Want to take your cell phone photography to the next level? Check out these useful iPhone photography tips, camera apps and editing software from a pro. Learn how to salvage pictures taken in poor conditions and make good pictures even better.
We always have our phones on us, so it’s only natural that we capture the most photos and videos of cherished memories on them. Cell phone cameras have come a long way and nowadays some even rival the point and shoots we grew up with.
One of the most popular and widely used cell phone devices today is the iPhone and it’s cameras have been instrumental in changing the landscape of cell phone photography. The latest model packs a huge punch with features like portrait mode.
I can’t wait to see what Apple announces at its special event on September 12th. Many tech influencers believe they will continue their tradition of announcing a new iPhone and many of us are hoping the camera will get even better.
This is a partnered post. All opinions remain my own.
If you own both an iPhone and an iPad you already know how well they marry everything from everyday tasks, work and play. They are a powerful duo that can tackle parenting woes as well as manage your smart home.
Still need to jump on the iPhone bandwagon? Maybe you’re in dire need of the newest model? Right now is a great time to take the leap and take advantage of AT&T’s latest promotion because you can buy any iPhone on AT&T Next® and get a 9.7” 32GB iPad for $99.99 with a 2-year wireless agreement! Now that’s an awesome deal!
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When you’re ready, just follow these steps:
- Add any iPhone on AT&T Next to your cart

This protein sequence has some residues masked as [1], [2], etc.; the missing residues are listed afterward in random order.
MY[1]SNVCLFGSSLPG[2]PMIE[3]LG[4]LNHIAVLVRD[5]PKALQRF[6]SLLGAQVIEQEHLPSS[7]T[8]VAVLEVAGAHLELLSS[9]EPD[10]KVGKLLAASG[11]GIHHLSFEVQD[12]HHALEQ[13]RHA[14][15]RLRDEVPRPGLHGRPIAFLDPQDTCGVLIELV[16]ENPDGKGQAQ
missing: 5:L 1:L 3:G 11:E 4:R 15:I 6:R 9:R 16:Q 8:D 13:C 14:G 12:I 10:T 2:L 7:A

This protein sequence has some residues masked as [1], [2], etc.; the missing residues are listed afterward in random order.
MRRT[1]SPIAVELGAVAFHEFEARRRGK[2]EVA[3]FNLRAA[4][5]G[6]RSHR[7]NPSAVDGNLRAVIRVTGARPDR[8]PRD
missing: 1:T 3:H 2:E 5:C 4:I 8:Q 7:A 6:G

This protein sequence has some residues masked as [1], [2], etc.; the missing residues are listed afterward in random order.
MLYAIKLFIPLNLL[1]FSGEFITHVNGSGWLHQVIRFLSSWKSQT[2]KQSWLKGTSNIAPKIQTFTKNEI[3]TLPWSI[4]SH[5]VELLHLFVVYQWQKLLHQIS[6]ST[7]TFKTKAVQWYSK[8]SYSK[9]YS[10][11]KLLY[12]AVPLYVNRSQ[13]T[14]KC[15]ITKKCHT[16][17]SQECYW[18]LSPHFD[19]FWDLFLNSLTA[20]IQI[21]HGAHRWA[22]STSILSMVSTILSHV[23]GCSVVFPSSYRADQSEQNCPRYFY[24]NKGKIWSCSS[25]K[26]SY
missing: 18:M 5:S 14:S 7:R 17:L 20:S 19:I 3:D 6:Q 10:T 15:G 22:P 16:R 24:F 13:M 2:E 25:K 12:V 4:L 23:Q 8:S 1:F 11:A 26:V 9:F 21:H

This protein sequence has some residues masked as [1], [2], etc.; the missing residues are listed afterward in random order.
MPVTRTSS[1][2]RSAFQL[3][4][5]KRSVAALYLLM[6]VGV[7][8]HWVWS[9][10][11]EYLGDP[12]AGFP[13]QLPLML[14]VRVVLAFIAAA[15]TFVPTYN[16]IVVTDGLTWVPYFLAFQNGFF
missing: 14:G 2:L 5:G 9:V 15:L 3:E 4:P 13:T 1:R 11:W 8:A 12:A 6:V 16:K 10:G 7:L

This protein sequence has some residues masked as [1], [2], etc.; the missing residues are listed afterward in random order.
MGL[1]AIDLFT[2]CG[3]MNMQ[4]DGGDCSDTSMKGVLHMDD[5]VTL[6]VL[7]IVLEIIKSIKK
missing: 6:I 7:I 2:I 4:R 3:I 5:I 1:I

- Select any desired insurance and choose your plan, etc.
- While you’re still in the cart, choose “add another device” and select the 9.7″ 32gb iPad
- Once again select any desired insurance and add it to your plan
- Upon checkout, the iPad will show in the cart at the discounted offer price $99
Now that you’re set with the devices, let’s talk about how you can take your cell phone photography to the next level using secrets and knowledge from the pros.
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8 iPhone Photography Tips from a Pro
Lighting, lighting, lighting
Golden hour, also known as the first and last hour of sunlight, is the optimal time for photographing outdoors. During this photographer’s magical hour, the sunlight is diffused, soft and very warm. In a word, dreamy. When you learn to work with the light it creates undeniably beautiful images. Likewise, Blue hour, the hour before (in the AM) or after (in the PM) golden hour, can also make for very interesting light. Since it’s a bit darker, it will require more patience and often times a tripod given the low light conditions.